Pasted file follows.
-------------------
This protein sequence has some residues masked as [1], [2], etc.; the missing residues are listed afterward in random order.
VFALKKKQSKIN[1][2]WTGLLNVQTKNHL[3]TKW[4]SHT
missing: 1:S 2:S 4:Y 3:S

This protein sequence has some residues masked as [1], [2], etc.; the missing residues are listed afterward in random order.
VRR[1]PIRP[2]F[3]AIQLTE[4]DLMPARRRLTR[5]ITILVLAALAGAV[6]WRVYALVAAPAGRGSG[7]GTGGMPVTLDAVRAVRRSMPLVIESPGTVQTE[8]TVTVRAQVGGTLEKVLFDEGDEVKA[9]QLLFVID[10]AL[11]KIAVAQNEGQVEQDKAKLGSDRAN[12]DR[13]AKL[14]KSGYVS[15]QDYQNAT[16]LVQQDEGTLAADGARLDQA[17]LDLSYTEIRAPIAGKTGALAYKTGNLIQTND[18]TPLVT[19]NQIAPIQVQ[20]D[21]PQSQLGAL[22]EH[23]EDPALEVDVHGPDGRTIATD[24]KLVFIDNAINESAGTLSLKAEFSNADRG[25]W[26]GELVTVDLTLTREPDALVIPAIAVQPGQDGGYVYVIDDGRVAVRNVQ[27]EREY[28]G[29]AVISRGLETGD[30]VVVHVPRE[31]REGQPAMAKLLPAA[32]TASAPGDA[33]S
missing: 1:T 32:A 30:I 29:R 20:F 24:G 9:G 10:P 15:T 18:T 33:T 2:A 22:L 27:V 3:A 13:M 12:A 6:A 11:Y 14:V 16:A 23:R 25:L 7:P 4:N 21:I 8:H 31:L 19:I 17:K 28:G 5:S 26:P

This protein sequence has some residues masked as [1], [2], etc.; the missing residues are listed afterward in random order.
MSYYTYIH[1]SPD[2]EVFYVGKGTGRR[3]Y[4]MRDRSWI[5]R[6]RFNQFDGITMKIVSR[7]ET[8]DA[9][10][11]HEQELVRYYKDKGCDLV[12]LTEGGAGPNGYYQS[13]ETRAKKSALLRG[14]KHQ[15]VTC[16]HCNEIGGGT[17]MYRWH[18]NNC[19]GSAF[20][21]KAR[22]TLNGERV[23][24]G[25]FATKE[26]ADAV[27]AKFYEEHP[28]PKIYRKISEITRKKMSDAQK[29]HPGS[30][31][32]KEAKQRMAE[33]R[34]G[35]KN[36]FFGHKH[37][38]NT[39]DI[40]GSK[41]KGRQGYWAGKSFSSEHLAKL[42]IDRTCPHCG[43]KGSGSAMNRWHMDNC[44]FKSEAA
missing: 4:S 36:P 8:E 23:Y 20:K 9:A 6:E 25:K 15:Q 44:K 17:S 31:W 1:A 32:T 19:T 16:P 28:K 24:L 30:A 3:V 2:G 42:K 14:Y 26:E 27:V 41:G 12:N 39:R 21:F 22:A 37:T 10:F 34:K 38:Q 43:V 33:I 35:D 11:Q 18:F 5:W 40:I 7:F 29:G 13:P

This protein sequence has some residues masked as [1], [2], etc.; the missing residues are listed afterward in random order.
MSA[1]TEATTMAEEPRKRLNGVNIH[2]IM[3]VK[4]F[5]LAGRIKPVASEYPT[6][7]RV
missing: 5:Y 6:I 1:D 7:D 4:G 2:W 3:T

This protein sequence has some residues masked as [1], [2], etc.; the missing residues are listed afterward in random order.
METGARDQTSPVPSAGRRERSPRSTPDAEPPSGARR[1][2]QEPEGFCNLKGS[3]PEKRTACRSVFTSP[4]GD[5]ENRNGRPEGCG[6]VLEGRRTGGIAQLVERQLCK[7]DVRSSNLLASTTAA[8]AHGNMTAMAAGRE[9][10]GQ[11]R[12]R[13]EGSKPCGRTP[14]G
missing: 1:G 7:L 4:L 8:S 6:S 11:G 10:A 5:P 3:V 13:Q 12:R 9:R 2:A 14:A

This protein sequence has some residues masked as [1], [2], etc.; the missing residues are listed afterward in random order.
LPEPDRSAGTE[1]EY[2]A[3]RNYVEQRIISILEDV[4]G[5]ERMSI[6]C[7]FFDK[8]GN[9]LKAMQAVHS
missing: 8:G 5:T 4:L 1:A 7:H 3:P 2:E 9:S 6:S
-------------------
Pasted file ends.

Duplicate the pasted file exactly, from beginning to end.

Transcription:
This protein sequence has some residues masked as [1], [2], etc.; the missing residues are listed afterward in random order.
VFALKKKQSKIN[1][2]WTGLLNVQTKNHL[3]TKW[4]SHT
missing: 1:S 2:S 4:Y 3:S

This protein sequence has some residues masked as [1], [2], etc.; the missing residues are listed afterward in random order.
VRR[1]PIRP[2]F[3]AIQLTE[4]DLMPARRRLTR[5]ITILVLAALAGAV[6]WRVYALVAAPAGRGSG[7]GTGGMPVTLDAVRAVRRSMPLVIESPGTVQTE[8]TVTVRAQVGGTLEKVLFDEGDEVKA[9]QLLFVID[10]AL[11]KIAVAQNEGQVEQDKAKLGSDRAN[12]DR[13]AKL[14]KSGYVS[15]QDYQNAT[16]LVQQDEGTLAADGARLDQA[17]LDLSYTEIRAPIAGKTGALAYKTGNLIQTND[18]TPLVT[19]NQIAPIQVQ[20]D[21]PQSQLGAL[22]EH[23]EDPALEVDVHGPDGRTIATD[24]KLVFIDNAINESAGTLSLKAEFSNADRG[25]W[26]GELVTVDLTLTREPDALVIPAIAVQPGQDGGYVYVIDDGRVAVRNVQ[27]EREY[28]G[29]AVISRGLETGD[30]VVVHVPRE[31]REGQPAMAKLLPAA[32]TASAPGDA[33]S
missing: 1:T 32:A 30:I 29:R 20:F 24:G 9:G 10:P 15:T 18:T 33:T 2:A 22:L 27:V 3:A 13:M 12:A 6:A 11:Y 14:V 16:A 23:R 25:L 7:P 4:N 21:I 8:H 31:L 19:I 17:K 28:G 5:S 26:P

This protein sequence has some residues masked as [1], [2], etc.; the missing residues are listed afterward in random order.
MSYYTYIH[1]SPD[2]EVFYVGKGTGRR[3]Y[4]MRDRSWI[5]R[6]RFNQFDGITMKIVSR[7]ET[8]DA[9][10][11]HEQELVRYYKDKGCDLV[12]LTEGGAGPNGYYQS[13]ETRAKKSALLRG[14]KHQ[15]VTC[16]HCNEIGGGT[17]MYRWH[18]NNC[19]GSAF[20][21]KAR[22]TLNGERV[23][24]G[25]FATKE[26]ADAV[27]AKFYEEHP[28]PKIYRKISEITRKKMSDAQK[29]HPGS[30][31][32]KEAKQRMAE[33]R[34]G[35]KN[36]FFGHKH[37][38]NT[39]DI[40]GSK[41]KGRQGYWAGKSFSSEHLAKL[42]IDRTCPHCG[43]KGSGSAMNRWHMDNC[44]FKSEAA
missing: 4:S 36:P 8:E 23:Y 20:K 9:A 6:E 25:K 15:Q 44:K 17:S 31:W 1:A 32:T 19:T 16:P 28:K 24:L 30:A 3:V 2:G 42:K 14:Y 26:E 27:V 41:G 12:N 39:R 21:F 22:A 37:T 10:F 34:K 38:Q 43:V 33:I 35:D 11:Q 18:F 5:W 40:I 7:F 29:G 13:P

This protein sequence has some residues masked as [1], [2], etc.; the missing residues are listed afterward in random order.
MSA[1]TEATTMAEEPRKRLNGVNIH[2]IM[3]VK[4]F[5]LAGRIKPVASEYPT[6][7]RV
missing: 5:Y 6:I 1:D 7:D 4:G 2:W 3:T

This protein sequence has some residues masked as [1], [2], etc.; the missing residues are listed afterward in random order.
METGARDQTSPVPSAGRRERSPRSTPDAEPPSGARR[1][2]QEPEGFCNLKGS[3]PEKRTACRSVFTSP[4]GD[5]ENRNGRPEGCG[6]VLEGRRTGGIAQLVERQLCK[7]DVRSSNLLASTTAA[8]AHGNMTAMAAGRE[9][10]GQ[11]R[12]R[13]EGSKPCGRTP[14]G
missing: 1:G 7:L 4:L 8:S 6:S 11:G 10:A 5:P 3:V 13:Q 12:R 9:R 2:A 14:A

This protein sequence has some residues masked as [1], [2], etc.; the missing residues are listed afterward in random order.
LPEPDRSAGTE[1]EY[2]A[3]RNYVEQRIISILEDV[4]G[5]ERMSI[6]C[7]FFDK[8]GN[9]LKAMQAVHS
missing: 8:G 5:T 4:L 1:A 7:H 3:P 2:E 9:S 6:S